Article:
However, on 26.04.2016 European Court for Human Rights has ruled in favor of MISA participants who were affected by the attack in 2004. ECHR unequivocally states that Romanian authorities have majorly violated human rights when handling the case of MISA!
By Corinne McLaughlin
This article has been taken from CICNS: http://www.cicns.net/Politique_Spiritualite_Reunies.htm
Spirituality? Politics? How dare we mention these two words in the same breath? One can be a spiritual seeker or political activist but not both. When caught in the dual mind of "this or that", politics and spirituality appear as two different worlds, two different dimensions that should not be mixed.
But practically speaking, spirituality can ennoble politics - a politics which is rooted in spirituality. Spirituality can help us leave behind the ego and instincts of power at the door and really serve the good of all. Politics may provide a practical arena for applying spiritual principles, such as compassion and, in addition, the media will give us "feedback" instantly if our actions are inconsistent with our promises.
Gandhi had no difficulty putting together spirituality and politics. He said: “I could not be leading a religious life unless I identified myself with the whole of mankind, and that I could not do, unless I took part in politics”.
What about the separation of church and state in our country? The founding fathers (and mothers) have never said that we should not discuss spiritual principles in the political arena but that the state should not impose religious beliefs on its citizens or interfere in the practice of their religion.
The work of human rights defenders is essential for the advancement of human rights, democracy and the rule of law. Human rights defenders play a central role in making state policies human rights compliant and authorities accountable. Human rights defenders are also instrumental in defending victims of human rights violations and ensuring their access to redress and remedy. Human rights defenders are key partners of the Council of Europe Commissioner for Human Rights. Civil society human rights activists face numerous obstacles in their work, including: legal and administrative restrictions impeding the registration of NGOs and their access to funding; excessive financial and reporting requirements; judicial harassment; smear campaigns; threats and intimidation; abusive control and surveillance; confiscation and destruction of working materials; unlawful arrest or detention and ill-treatment. In some cases, human rights defenders are kidnapped or even killed. The absence of effective investigations into violations committed by state and non-state actors against human rights defenders targeted because of their human rights work remains a major problem. This results in the impunity of perpetrators and the recurrence of violations, which also facilitate reprisals.(http://www.coe.int/en/web/commissioner/human-rights-defenders)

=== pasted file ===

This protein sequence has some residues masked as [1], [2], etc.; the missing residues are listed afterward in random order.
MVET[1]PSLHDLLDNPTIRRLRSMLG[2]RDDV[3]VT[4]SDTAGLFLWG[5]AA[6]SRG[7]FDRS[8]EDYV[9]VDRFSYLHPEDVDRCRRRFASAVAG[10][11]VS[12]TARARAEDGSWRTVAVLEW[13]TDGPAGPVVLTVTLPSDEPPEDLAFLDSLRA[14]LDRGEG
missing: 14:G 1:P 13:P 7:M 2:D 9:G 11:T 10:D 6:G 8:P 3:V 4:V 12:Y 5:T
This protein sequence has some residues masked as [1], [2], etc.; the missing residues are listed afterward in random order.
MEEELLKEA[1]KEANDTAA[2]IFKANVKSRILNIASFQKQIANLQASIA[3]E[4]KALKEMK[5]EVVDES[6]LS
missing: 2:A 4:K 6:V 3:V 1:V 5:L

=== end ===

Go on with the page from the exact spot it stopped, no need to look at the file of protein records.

The Subcommittee on Human Rights of the European Parliament had recently a meeting, on 17.02.2016, , where issues regarding the violence against human right defenders (HRDs) were approached. Even if put in very difficult situations, even if they are regularly subject to persecutions, punishment, arbitrary arrest or detention especially in countries lacking an effective rule of law, these entities (either individuals or different type of organisations, the main being the NGOs) prove the courage to continue their actions of defending human rights. In this context, it is very important for the EU to urgently adopt new resolutions in order to control these situations.
F.O.B. (European Federation for Freedom of Belief) supports the initiative of Soteria International aimed to know the truth about the case of Bivolaru, political refugee arrested in France last February 26 in violation of the international law.
Gregorian Bivolaru – persecuted by Ceausescu’s regime – received a criminal conviction in Romania within an extremely controversial trial, marked by documented violations of basic human rights. Since 2005 he has been granted political asylum in Sweden; the spiritual movement which he founded, MISA Yoga, was completely acquitted of all charges on December 11, 2015.
The legal actions against the group have been the center of interpellations and reports at international level, from the EU Commission to the OSCE/ODIHR, to which also F.O.B. contributed by intervening on both the Romanian and the equally controversial Italian appendix of the case and which was brought to the attention of the Parliament in 2012.